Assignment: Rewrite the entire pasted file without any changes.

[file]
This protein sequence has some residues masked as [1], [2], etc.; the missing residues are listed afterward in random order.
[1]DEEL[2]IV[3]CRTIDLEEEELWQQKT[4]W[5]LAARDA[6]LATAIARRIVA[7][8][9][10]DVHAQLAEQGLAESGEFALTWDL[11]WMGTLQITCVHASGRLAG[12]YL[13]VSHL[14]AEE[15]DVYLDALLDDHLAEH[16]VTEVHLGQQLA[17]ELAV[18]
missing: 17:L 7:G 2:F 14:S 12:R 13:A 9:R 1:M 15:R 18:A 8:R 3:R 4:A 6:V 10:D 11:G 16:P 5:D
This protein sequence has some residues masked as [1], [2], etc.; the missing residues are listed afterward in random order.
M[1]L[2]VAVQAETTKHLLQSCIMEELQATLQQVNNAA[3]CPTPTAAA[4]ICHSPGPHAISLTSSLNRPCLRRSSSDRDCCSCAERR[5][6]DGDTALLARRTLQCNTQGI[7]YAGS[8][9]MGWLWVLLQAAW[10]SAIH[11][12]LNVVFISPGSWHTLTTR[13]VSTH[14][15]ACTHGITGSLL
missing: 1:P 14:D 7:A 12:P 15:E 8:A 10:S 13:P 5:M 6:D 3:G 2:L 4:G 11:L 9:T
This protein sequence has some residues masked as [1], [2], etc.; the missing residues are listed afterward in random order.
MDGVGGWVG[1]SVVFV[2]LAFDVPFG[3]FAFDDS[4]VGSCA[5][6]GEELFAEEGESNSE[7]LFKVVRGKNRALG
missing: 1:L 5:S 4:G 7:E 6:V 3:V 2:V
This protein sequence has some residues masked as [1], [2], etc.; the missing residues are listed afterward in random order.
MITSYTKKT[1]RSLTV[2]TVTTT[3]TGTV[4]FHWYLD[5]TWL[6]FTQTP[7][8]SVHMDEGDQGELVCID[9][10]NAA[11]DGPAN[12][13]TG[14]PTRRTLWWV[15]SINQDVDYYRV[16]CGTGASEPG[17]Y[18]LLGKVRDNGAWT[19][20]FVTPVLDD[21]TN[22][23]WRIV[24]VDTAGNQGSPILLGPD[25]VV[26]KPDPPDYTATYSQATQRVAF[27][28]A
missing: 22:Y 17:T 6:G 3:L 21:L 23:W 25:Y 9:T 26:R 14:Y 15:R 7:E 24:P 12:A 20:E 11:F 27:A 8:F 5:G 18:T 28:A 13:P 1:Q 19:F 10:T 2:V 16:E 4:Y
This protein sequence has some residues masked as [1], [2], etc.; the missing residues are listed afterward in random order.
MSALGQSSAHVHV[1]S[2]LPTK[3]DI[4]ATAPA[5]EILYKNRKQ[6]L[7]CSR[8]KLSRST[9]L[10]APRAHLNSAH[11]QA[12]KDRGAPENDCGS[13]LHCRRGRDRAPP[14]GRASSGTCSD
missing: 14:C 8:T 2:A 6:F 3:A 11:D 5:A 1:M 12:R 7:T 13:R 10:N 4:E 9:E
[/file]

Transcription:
This protein sequence has some residues masked as [1], [2], etc.; the missing residues are listed afterward in random order.
[1]DEEL[2]IV[3]CRTIDLEEEELWQQKT[4]W[5]LAARDA[6]LATAIARRIVA[7][8][9][10]DVHAQLAEQGLAESGEFALTWDL[11]WMGTLQITCVHASGRLAG[12]YL[13]VSHL[14]AEE[15]DVYLDALLDDHLAEH[16]VTEVHLGQQLA[17]ELAV[18]
missing: 17:L 7:G 2:F 14:S 12:R 13:A 9:R 1:M 15:R 18:A 8:R 3:R 4:A 6:V 10:D 11:G 16:P 5:D
This protein sequence has some residues masked as [1], [2], etc.; the missing residues are listed afterward in random order.
M[1]L[2]VAVQAETTKHLLQSCIMEELQATLQQVNNAA[3]CPTPTAAA[4]ICHSPGPHAISLTSSLNRPCLRRSSSDRDCCSCAERR[5][6]DGDTALLARRTLQCNTQGI[7]YAGS[8][9]MGWLWVLLQAAW[10]SAIH[11][12]LNVVFISPGSWHTLTTR[13]VSTH[14][15]ACTHGITGSLL
missing: 1:P 14:D 7:A 12:P 15:E 8:A 10:S 13:P 5:M 6:D 3:G 2:L 4:G 11:L 9:T
This protein sequence has some residues masked as [1], [2], etc.; the missing residues are listed afterward in random order.
MDGVGGWVG[1]SVVFV[2]LAFDVPFG[3]FAFDDS[4]VGSCA[5][6]GEELFAEEGESNSE[7]LFKVVRGKNRALG
missing: 1:L 5:S 4:G 7:E 6:V 3:V 2:V
This protein sequence has some residues masked as [1], [2], etc.; the missing residues are listed afterward in random order.
MITSYTKKT[1]RSLTV[2]TVTTT[3]TGTV[4]FHWYLD[5]TWL[6]FTQTP[7][8]SVHMDEGDQGELVCID[9][10]NAA[11]DGPAN[12][13]TG[14]PTRRTLWWV[15]SINQDVDYYRV[16]CGTGASEPG[17]Y[18]LLGKVRDNGAWT[19][20]FVTPVLDD[21]TN[22][23]WRIV[24]VDTAGNQGSPILLGPD[25]VV[26]KPDPPDYTATYSQATQRVAF[27][28]A
missing: 22:Y 17:T 6:G 3:L 21:L 23:W 25:Y 9:T 26:R 14:Y 15:R 7:E 24:P 12:A 20:E 11:F 27:A 8:F 5:G 18:T 28:A 13:P 1:Q 19:F 10:T 2:V 16:E 4:Y
This protein sequence has some residues masked as [1], [2], etc.; the missing residues are listed afterward in random order.
MSALGQSSAHVHV[1]S[2]LPTK[3]DI[4]ATAPA[5]EILYKNRKQ[6]L[7]CSR[8]KLSRST[9]L[10]APRAHLNSAH[11]QA[12]KDRGAPENDCGS[13]LHCRRGRDRAPP[14]GRASSGTCSD
missing: 14:C 8:T 2:A 6:F 3:A 11:D 5:A 1:M 12:R 7:T 13:R 10:N 4:E 9:E